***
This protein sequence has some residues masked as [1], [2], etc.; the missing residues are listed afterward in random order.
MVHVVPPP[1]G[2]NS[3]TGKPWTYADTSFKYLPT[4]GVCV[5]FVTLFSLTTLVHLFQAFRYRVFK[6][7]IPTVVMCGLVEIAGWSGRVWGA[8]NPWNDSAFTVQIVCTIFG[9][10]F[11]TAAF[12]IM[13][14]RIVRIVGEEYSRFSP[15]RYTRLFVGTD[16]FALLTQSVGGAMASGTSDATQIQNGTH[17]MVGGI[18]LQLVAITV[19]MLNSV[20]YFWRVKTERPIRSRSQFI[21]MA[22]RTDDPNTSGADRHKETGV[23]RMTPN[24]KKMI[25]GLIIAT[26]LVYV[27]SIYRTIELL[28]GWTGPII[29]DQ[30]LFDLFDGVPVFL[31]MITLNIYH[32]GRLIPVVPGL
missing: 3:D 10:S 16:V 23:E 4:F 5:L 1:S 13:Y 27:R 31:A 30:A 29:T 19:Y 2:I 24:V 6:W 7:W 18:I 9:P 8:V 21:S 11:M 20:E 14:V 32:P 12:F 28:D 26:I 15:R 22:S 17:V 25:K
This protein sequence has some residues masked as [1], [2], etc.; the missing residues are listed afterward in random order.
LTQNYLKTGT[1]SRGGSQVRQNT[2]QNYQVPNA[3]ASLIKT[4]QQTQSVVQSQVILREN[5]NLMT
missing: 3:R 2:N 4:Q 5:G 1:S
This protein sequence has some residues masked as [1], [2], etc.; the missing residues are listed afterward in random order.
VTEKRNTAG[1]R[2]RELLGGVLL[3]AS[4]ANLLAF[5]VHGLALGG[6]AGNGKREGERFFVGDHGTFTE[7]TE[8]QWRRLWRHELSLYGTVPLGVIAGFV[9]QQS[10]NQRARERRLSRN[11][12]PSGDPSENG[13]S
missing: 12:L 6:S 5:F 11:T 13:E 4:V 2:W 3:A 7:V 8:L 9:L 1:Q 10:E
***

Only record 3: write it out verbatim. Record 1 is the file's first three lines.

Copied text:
This protein sequence has some residues masked as [1], [2], etc.; the missing residues are listed afterward in random order.
VTEKRNTAG[1]R[2]RELLGGVLL[3]AS[4]ANLLAF[5]VHGLALGG[6]AGNGKREGERFFVGDHGTFTE[7]TE[8]QWRRLWRHELSLYGTVPLGVIAGFV[9]QQS[10]NQRARERRLSRN[11][12]PSGDPSENG[13]S
missing: 12:L 6:S 5:F 11:T 13:E 4:V 2:W 3:A 7:V 8:L 9:L 1:Q 10:E